[they're not really *that* different, but you don't end up with as much to cancel at the simplification stage].

Is this A-Level? I don’t believe I’ve yet covered this in my current course or from my A-Level.

Edit: I just realised what is happening here, you’re just multiplying the denominator with the numerator which explains the negative power and why chain rule would work here. Which I now see why the chain rule is the go to, over using quotient rule.

I’ve just covered differentiating exponentials and inverse trigs. That’s as much as I’ve done in this calculus unit from the course.

As you’re both here, could you help me understand what is the fundamental of calculus is? I’ve briefly learned that it’s what connects differentiation with integration but I don’t know the full concept.

(edited 2 months ago)

Original post by KingRich

Oh, poop!! that must have been where I’ve been going wrong!!

Okay, so: Late reply: partner wanted to go shopping for her birthday

Okay, so: Late reply: partner wanted to go shopping for her birthday

Id have taken just the - out and left it factorised so

-15x^2(...)/(...)

but otherwise fine (apart from the denom being 4x^2 not 4x^3 - typo)

(edited 2 months ago)

Original post by mqb2766

Id have taken just the - out and left it factorised so

-15x^2(...)/(...)

but otherwise fine.

-15x^2(...)/(...)

but otherwise fine.

So, leave as it is but just take out the negative. Thank you. It’s annoying sometimes when I advance a lot and then recall so many formulas but forget how to do the simple maths that I learned way back.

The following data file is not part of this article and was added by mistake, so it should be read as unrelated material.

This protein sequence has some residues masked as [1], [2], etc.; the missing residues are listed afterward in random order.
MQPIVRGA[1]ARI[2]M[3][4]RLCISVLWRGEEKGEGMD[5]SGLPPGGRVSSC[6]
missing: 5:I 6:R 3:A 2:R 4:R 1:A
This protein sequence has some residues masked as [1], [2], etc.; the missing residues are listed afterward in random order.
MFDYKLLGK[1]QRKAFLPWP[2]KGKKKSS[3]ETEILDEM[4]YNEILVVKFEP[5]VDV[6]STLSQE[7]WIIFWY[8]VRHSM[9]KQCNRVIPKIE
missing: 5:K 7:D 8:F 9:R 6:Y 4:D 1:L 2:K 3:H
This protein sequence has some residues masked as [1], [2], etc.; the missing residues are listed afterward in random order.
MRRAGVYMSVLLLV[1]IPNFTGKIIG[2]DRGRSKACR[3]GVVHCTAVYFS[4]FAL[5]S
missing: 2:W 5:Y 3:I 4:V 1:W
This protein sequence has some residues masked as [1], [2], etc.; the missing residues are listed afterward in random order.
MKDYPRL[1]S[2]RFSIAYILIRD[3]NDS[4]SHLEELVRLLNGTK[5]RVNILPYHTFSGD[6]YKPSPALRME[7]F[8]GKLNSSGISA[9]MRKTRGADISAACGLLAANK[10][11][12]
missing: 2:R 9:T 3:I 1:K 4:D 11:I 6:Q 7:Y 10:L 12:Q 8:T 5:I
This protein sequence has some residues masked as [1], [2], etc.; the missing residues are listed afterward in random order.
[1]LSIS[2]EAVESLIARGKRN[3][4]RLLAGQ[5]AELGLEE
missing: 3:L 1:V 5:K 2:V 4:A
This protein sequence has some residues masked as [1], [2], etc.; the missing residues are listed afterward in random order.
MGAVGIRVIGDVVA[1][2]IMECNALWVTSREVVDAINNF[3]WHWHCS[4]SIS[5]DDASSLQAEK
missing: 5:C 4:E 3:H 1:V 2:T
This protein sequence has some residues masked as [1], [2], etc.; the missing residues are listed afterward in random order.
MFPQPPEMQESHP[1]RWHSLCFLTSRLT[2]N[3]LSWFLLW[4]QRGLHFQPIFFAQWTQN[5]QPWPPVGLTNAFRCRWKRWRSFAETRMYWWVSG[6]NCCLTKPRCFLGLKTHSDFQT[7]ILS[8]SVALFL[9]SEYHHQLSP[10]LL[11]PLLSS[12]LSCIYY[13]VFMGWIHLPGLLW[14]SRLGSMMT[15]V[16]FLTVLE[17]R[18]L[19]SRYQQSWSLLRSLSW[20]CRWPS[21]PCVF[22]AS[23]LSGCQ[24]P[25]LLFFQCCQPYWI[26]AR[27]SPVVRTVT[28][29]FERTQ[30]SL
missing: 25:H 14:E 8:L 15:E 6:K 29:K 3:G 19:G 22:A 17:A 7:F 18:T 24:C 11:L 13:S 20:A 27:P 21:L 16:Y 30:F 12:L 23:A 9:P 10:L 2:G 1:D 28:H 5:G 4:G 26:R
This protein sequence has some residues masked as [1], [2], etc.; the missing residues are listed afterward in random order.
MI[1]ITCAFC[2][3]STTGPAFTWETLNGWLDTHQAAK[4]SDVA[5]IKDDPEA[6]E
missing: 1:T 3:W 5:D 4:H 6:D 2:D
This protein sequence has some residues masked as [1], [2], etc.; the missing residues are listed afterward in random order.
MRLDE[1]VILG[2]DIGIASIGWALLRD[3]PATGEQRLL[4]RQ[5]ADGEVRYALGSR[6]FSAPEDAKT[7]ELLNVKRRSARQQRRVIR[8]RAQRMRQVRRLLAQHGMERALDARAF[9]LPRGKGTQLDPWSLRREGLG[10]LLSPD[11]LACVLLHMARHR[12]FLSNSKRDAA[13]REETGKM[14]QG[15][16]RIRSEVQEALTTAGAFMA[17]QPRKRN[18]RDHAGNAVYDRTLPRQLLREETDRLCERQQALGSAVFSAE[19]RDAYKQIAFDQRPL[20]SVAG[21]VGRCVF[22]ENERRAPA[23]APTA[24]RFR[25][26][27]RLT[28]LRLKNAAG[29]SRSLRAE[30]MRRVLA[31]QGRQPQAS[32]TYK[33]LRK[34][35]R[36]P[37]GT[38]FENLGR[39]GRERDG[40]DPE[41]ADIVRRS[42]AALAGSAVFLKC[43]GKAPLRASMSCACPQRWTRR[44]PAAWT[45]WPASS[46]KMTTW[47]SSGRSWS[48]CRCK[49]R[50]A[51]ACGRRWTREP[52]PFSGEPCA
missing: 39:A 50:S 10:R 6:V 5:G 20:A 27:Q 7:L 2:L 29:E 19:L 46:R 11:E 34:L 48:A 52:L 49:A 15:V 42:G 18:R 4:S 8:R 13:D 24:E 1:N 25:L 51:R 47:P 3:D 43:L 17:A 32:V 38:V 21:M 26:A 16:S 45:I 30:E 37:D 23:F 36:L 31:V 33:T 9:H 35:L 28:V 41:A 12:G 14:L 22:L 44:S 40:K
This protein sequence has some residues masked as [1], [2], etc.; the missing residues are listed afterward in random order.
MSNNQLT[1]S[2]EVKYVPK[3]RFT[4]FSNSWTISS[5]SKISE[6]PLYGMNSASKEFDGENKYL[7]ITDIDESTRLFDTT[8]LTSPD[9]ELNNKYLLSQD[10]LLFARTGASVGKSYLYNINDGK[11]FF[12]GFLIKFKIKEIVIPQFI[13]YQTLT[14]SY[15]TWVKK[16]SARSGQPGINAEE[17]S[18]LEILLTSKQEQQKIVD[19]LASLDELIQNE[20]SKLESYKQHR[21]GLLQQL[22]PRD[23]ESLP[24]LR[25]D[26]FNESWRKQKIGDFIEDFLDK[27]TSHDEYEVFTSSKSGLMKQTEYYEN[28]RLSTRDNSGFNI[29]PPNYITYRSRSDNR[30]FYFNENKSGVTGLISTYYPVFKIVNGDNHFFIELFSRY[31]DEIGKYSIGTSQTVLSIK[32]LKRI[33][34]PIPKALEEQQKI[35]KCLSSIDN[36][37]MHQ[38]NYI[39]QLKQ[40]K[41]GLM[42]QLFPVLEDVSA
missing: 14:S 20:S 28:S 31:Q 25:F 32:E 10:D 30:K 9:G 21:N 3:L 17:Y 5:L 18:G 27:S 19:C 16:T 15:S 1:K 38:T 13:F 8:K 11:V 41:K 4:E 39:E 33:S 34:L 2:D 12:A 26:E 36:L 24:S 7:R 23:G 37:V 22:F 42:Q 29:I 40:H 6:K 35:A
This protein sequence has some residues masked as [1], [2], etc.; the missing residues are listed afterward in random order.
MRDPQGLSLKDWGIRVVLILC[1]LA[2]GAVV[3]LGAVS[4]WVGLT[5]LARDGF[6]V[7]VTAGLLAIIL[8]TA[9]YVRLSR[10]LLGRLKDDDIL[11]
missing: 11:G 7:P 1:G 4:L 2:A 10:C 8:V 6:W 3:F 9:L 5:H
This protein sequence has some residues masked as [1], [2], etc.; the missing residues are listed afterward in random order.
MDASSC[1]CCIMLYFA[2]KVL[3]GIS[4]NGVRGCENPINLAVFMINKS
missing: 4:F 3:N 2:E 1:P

Original post by KingRich

So, leave as it is but just take out the negative. Thank you. It’s annoying sometimes when I advance a lot and then recall so many formulas but forget how to do the simple maths that I learned way back.

note the edit about the denom typo.

Original post by mqb2766

note the edit about the denom typo.

Oh, yes. Indeed a typo.

Thank you for pointing that out.

Original post by KingRich

Edit: I just realised what is happening here, you’re just multiplying the denominator with the numerator which explains the negative power and why chain rule would work here. Which I now see why the chain rule is the go to, over using quotient rule.

Firstly, I'm just rewriting the division as a multiplication by the reciprocal. Which is a purely algebraic operation (basicaly GCSE level manipulation).

Secondly, in terms of differentiation rules, I'm using the product rule instead of the quotient rule. But both methods use the chain rule: explicitly, I'm using it to find $\dfrac{d}{dx} f(x)^{-\alpha}$ and you are using it to find $\dfrac{d}{dx} f(x)^\alpha$.

[incidentally, this is why i added the caveat ("with $\alpha \neq 1$). In that case, I'm using the chain rule to find $\dfrac{d}{dx} f(x)^{-1}$, while with the quotient rule you just need to find $\dfrac{d}{dx} f(x)$ (and so you don't have an additional chain rule to apply)].

As you’re both here, could you help me understand what is the fundamental of calculus is? I’ve briefly learned that it’s what connects differentiation with integration but I don’t know the full concept.

Or to put it in words, "you can find the integral of f(x) by finding a function g(x) with $\dfrac{d}{dx} g(x) = f(x)$". (*)

If this seems "odd", or tautological, it's because the first way we teach people about integration usually starts from (*), but that's not what integration "really" is.

Fundamentally, integration is about finding the area under a curve. That's how it's defined at university, and there's some fairly complex machinery involved in defining how we do this rigourously. So the fundamental theorem of calculus is saying "if we define g(t) to be the area under y = f(x) between x = a and x = t, then $\dfrac{dg}{dt} = f(t)$".

And it's that result that lets us say "if want to find the area under y = f(x) between x = a and x = b, it's enough to find a function g(x) with dg/dx = f(x) and calculate g(b) - g(a)".

[to put it another way, it's the fundamental theorem of calculus that underpins pretty much everything you know about how to integrate functions.]

(edited 1 month ago)